The new flexi-cap fund category recently announced by SEBI will mitigate the risk of many multi-cap funds being forced into buying to mid & small cap stocks. The definition of the flexi-cap category is quite open-ended now. The circular requires flexi cap funds to hold least 65% of their portfolio in equity and equity-related instruments to be flexi cap.
We had covered the change in investment universe for multi caps as mandated by SEBI in September, and the potential fallouts of the same here. To recap, SEBI’s September circular made it necessary for funds classifying themselves into the multi-cap category to hold at least 25% each in mid-cap and small-cap stocks.
We had also said that we will let you know what we intend to do with Prime Funds that are multi caps. So, what is the impact of the new circular on Prime Funds?
Prime Funds moving to the new flexi-cap category – no impact
We have three funds in Prime Funds that were multi cap funds:
The funds also feature in some Prime Portfolios.
It is now clear that all these 3 funds will seek to re-classify themselves under ‘flexicap’ – please note that there is no formal notification issued yet, and all are under the proposal stage. Under their present multi-cap category they would have been forced to hold at least 50% of their portfolios in mid and small-cap stocks, which would be a sea-change in their strategies and suitability.
The shift from multi-cap to flexicap cap fund category means 2 things:
- one, the schemes need not rejig their portfolio to fit any changed mandate as the definition of flexi cap allows them to invest across market caps with no restrictions.
- Two, you need not make any change to your portfolio as the schemes’ current strategy, risk level, and portfolio makeup will not be changed to suit any regulatory requirement and will continue as before.
However, since change in category amounts to change in ‘fundamental attributes’ of a fund, the rule is that you will be given a window to exit with no exit load. You need not do anything about such a notification, for the above-mentioned funds.
Please note that for the other multi cap funds (outside Prime Funds) that see a change in category, we will not be making any change in call. We will assess such funds under the appropriate market-cap segment to make our ratings/reviews more meaningful. In other words, we will not merely go by SEBI category to do our ratings/review. This is a practice we have been following even before these circulars.
A new fund category – avoidable chaos
In our view, the creation of a new flexi cap new category only adds to the complexities for an investor and can provide more leeway for fund houses to create new schemes and garner AUM. After the earlier hasty change, SEBI did realize the impact of the same based on feedback it received. It could have therefore simply reinstated the multi-cap category as it was before. This way, an additional fund category could have been entirely avoided.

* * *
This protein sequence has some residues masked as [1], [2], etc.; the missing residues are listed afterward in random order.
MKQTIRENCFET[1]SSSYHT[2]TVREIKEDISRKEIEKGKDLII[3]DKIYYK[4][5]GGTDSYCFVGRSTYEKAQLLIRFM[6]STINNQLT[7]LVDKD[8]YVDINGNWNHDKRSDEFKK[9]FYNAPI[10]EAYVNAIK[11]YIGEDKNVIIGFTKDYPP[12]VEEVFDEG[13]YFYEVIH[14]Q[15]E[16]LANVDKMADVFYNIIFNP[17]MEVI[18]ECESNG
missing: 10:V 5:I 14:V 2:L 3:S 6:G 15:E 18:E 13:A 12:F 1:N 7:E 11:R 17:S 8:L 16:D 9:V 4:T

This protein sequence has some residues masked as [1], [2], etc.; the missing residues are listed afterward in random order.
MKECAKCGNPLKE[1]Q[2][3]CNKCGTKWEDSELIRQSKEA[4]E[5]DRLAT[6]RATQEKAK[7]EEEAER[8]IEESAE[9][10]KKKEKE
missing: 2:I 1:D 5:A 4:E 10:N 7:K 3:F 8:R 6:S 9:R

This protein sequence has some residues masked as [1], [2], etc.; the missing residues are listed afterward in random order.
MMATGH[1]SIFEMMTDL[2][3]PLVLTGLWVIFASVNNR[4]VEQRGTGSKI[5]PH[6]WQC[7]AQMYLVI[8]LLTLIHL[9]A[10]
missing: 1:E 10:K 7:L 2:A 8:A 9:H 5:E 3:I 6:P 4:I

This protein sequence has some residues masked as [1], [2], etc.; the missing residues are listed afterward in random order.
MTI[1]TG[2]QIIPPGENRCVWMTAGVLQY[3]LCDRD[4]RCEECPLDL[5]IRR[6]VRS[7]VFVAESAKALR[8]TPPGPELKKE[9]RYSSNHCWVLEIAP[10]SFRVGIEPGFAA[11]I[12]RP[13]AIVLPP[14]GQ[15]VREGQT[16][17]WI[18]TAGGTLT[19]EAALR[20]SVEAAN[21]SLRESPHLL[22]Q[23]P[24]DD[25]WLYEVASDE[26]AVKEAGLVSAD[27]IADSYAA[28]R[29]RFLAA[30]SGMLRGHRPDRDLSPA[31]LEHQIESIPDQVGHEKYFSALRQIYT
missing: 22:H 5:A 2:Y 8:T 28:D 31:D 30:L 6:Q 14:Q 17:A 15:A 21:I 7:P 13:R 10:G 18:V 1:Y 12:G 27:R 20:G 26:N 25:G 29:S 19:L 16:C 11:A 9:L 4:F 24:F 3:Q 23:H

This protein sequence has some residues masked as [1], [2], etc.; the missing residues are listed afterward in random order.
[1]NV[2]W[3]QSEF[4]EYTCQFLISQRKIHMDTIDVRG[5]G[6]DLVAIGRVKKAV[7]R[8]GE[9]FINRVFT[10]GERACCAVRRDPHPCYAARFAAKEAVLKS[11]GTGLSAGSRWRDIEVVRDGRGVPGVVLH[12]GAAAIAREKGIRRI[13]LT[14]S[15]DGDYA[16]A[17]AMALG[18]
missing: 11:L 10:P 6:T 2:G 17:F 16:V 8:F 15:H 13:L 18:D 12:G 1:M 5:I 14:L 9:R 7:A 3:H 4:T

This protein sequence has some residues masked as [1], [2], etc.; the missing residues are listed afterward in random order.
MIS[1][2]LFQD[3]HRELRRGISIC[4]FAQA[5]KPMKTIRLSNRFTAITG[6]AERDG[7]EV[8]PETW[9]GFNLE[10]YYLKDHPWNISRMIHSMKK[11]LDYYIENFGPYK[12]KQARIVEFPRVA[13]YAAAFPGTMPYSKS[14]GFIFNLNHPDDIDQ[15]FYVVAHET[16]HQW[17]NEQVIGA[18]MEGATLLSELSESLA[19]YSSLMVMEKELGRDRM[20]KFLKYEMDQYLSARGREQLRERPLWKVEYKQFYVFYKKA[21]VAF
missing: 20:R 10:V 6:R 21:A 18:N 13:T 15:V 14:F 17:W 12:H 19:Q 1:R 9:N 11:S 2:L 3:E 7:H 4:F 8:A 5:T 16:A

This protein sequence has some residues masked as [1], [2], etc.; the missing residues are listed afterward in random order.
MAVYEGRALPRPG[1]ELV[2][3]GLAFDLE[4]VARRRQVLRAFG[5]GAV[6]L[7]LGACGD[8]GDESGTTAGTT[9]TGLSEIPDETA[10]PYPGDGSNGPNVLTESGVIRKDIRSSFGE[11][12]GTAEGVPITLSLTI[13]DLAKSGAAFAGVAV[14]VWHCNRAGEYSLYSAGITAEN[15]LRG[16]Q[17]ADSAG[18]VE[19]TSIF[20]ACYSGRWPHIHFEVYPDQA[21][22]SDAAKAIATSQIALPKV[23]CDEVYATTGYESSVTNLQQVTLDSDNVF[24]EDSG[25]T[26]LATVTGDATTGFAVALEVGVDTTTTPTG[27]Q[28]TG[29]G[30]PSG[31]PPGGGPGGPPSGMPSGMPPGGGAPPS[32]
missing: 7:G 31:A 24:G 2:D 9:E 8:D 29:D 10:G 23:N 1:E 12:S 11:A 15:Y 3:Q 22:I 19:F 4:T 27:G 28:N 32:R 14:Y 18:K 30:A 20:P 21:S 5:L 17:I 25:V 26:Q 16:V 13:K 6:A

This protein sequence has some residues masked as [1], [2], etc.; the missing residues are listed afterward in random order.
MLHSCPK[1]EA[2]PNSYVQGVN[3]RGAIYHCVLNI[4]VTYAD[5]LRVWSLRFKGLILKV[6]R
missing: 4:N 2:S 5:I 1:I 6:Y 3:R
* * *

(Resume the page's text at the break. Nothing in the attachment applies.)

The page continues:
Let’s list down some of the complexities that this addition will add.
- You will now need to deal with 3 equity categories that are not too easy to understand and where market cap orientations will vary between funds within the category – large & midcap, multi cap and flexi cap. This means more understanding is needed for each of their strategies and assessing which of these fit your portfolio.
- Multi caps will closely resemble large-and-midcap funds given the way they are defined. The large-and-midcap category needs at least 35% in mid-cap stocks. This similarity could have been entirely avoided.
- Past performance of the current multi-cap funds, if they remain multi-caps, will be less relevant for your decision making. For example, with higher allocation to mid and small-cap stocks, their volatility might be far higher and their ability to contain downsides will be lower in future. These funds will now have to start afresh in terms of strategy and portfolio construction. Your decision on the fund’s suitability cannot therefore be made based on past performance.
As an investor, you need to therefore keep tab of the following:
- Know if any of the other multi-cap funds you hold remain in the same category and whether this will significantly push your overall holding in mid and small-cap segment. If so, you need to consider exiting or reducing such holding.
- Understand the broad strategy that a flexicap fund uses and observe whether it uses the same consistently.
- Avoid flexi caps under new fund offers that may come up. Wait for them to build a track record before taking a call. And similarly, avoid multi-cap NFOs that may crop up.
- Note that multi-cap funds will be more aggressive than large & midcap funds given the former’s mandated minimum holding of 50% in mid and small cap stocks.
At PrimeInvestor, we will continue to work on our Prime Ratings and Prime MF Review based on funds’ market cap holding than just based on SEBI categories. To this extent, we will be comparing the right set of funds before we arrive at our conclusion.